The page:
IRS probe finds nearly $2 billion in coronavirus stimulus-related fraud

IRS investigators have uncovered more than $1.8 billion in fraudulent activity related to federal COVID-19 stimulus funds, the agency said Wednesday.

Two years after the Trump administration passed the first trillion-dollar stimulus package, which provided $1,200 checks to individuals and forgivable loans to small businesses as the US economy shut down, the IRS said it has closed 660 criminal cases related to various stimulus bills prompted by the pandemic.

“These cases included a broad range of criminal activity, including fraudulently obtained loans, credits and payments meant for American workers, families, and small businesses,” the IRS Criminal Investigation division said in a statement.

Many of these are wire fraud cases in which people made false claims about their business or financial situation in order to obtain money from the government. 

One such case involved the CEO of a non-functioning non-profit organization who pleaded guilty to lying about having 25 employees and an average monthly payroll cost of more than $120,000. He received more than $300,000 from the Paycheck Protection Program, which was deposited into his personal account.

“In reality, [the nonprofit] had no employees or payroll expenses,” the IRS wrote in a December 2021, statement.

Another case highlighted by the agency involved a married couple who used made-up and stolen identities, including some belonging to deceased people and foreign exchange students, to submit more than 150 fraudulent loan applications.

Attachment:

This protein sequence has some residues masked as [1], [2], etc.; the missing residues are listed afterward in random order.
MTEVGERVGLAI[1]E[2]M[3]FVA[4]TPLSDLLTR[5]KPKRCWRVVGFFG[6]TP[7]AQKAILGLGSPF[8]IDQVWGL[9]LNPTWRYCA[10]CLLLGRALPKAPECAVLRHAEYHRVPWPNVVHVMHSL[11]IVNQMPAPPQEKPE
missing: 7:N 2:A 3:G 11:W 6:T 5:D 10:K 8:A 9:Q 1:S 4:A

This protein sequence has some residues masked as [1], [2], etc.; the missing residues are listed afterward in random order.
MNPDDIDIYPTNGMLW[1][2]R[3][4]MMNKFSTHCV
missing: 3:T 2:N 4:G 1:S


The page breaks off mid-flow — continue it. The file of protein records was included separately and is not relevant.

The federal government has paid out more than $3.6 trillion dollars and is committed to pay $4.2 trillion in response to the pandemic, totaling almost 20 percent of U.S. GDP. 

Attorney General Merrick Garland, at the behest of the White House, set up a task force in May 2021, specifically to go after pandemic-related fraud cases.

In March, the White House said the task force would involve specialized prosecutors and agents focusing on major targets of pandemic fraud, such as those committing large-scale identity theft.

Despite major busts, the IRS Criminal Investigation division says it is underfunded, noting its workforce “has shrunk by 25% over the course of the last decade, which is consistent with diminishing resources across the agency.” 

The division received a $21 million budget boost for new technology in the omnibus spending package passed earlier this month. Senate Finance Committee Chair Ron Wyden (D-Ore.) has called for increased support for the division in light of its role in going after sanctioned assets of Russian oligarchs.

“Success when it comes to these highly-complex financial investigations often comes after months, if not years, of effort,” he said in a statement. “We need sustained funding over the long-term to ensure these efforts are successful.”

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